Lademoen is a densely populated residential area east of the city centre. The buildings were originally workmen’s houses. Svartlamoen consists of old wooden buildings and is considered an ‘alternative’ area. This area is characterized by art, including a large outdoor wall painting by Håkon Bleken and Håkon Gullvåt, two of Norway’s best known artists (see our feature on Street Art, pages 24-27). Lademoen church is surrounded by a beautiful park, which is often frequented by the locals.
The Old Trondhjem Hospital founded in 1277 is the oldest social institution in Scandinavia. The surrounding area, Hospitalsløkkan, is characterized by old wooden houses and is mostly a residential area. Hospitalskirken (the hospital church) dates from 1705. It was Norway’s first octagonal wooden church.
The old alleys
The modern day street plan is the result of the Cicignon plan of 1681. Yet, some of the medieval streets – Veitene – survive as alleys snaking between the broad and straight main streets. Among the oldest alleys are Apotekerveita, St. Jørgensveita and Sommerveita. (See map page 62, start at Nidarosdomen: St. Jørgensveita runs between Bispegate and Erling Skakkes Gate).
Ilabekken the hidden road up to Bymarka
If you want a break from the hustle and bustle of the city, Bymarka is not far off. This huge nature reserve just west of the city centre is perfect for families, couples or lone hikers. Walk from the centre for about an hour passing by waterfalls and wooden stairways up to lake Theisendammen.
If you cross over the Old Town Bridge and through the “Portal of Joy”, you’ll arrive at Bakklandet. Known as Trondheim’s old town, Bakklandet’s street are lined with old, colourful and picturesque houses. Here you will find cafés, restaurants and local shops. You can also try the Trampe bicycle lift, the first one in the world of its kind.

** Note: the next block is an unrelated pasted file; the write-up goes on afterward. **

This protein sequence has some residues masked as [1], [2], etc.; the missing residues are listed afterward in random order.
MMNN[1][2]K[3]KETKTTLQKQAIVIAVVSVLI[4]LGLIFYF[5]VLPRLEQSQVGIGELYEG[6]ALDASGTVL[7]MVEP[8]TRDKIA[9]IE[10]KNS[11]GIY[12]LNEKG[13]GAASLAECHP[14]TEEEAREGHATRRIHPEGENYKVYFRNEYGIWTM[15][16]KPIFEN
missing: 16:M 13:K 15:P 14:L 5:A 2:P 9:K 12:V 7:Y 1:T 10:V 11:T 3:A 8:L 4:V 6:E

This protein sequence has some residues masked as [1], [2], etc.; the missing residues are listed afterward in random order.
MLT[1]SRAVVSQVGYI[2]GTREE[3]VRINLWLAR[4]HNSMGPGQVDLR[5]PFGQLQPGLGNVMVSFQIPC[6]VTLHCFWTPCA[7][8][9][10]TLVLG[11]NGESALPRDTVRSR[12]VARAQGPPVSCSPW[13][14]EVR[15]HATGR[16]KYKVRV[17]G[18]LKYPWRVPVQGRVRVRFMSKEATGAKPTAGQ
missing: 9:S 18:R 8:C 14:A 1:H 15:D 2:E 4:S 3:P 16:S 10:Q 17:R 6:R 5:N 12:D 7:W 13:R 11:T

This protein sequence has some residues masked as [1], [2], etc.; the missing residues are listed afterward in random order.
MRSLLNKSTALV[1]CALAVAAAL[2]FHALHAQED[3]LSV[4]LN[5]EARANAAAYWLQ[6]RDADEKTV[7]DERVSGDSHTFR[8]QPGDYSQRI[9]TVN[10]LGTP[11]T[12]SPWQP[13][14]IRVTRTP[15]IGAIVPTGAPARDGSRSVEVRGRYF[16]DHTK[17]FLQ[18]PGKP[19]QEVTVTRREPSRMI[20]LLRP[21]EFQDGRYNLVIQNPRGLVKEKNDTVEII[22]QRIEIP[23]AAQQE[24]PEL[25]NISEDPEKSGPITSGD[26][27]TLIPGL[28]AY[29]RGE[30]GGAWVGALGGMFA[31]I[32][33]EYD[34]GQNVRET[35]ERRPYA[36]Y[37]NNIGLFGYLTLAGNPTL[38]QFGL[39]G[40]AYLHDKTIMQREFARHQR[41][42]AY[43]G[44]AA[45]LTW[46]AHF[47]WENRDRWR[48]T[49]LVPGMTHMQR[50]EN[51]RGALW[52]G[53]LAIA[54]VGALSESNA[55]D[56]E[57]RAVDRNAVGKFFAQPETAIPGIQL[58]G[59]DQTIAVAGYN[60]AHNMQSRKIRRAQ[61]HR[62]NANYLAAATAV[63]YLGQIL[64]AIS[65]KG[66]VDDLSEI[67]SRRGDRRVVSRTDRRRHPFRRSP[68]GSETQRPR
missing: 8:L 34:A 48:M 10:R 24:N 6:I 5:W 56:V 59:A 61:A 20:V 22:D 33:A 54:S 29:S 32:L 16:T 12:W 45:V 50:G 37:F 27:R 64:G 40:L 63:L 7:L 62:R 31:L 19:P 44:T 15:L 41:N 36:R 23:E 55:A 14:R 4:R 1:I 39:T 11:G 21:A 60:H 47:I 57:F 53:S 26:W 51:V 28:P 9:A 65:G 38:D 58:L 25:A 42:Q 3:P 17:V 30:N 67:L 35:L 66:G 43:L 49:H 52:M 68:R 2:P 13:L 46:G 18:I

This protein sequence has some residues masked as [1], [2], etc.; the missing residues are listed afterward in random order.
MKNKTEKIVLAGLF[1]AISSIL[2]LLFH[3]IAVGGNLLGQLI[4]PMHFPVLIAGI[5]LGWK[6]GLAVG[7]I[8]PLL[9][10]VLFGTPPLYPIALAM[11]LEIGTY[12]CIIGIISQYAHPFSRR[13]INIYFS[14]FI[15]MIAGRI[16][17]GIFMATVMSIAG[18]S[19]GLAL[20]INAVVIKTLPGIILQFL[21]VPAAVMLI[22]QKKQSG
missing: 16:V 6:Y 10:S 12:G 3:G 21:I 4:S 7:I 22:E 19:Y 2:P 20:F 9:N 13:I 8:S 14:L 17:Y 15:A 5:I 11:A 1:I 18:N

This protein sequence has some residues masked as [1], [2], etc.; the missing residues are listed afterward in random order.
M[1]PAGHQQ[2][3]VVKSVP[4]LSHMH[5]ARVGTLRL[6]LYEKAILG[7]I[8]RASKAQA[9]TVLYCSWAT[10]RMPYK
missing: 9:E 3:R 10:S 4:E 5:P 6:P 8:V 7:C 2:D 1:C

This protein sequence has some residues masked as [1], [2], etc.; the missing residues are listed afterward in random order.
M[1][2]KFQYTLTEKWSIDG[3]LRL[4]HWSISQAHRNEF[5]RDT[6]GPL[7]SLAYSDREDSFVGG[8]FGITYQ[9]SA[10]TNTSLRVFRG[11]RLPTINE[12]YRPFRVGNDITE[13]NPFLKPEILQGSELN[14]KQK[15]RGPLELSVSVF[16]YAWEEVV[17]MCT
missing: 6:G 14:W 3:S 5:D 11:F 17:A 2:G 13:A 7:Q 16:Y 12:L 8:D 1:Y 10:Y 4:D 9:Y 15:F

Trondheim along the waterfront
If you are by bike, or by foot, the route downtown Trondheim is perfect for the whole family. If you start at Rockheim music museum at Brattøra you can enjoy the great view of the Trondheim Fjord, and Munkholmen Island. Continue to Skansen and Ila before heading down by the Nidelva and across to historic Bakklandet. There are great views of the old buildings, the Nidaros Cathedral and Kristiansten Fortress when you walk along the river.
If you want to feel the city life, you take a walk down the main pedestrian shopping street in Trondheim. Whether you want to shop, visit a café or listen to one of the many street musicians, this is the place to be. This is also the street you find the tourist information office.
This was a guest blog post by Monica Selnes, Tourist Info Manager at Visit Trondheim. For more inspirational tips and hidden gems pop in and see Monica and her team at Visit Trondheim’s visitor centre, Nordre gt 11. Trondheim. Tel: +47 73 80 76 60. visittrondheim.no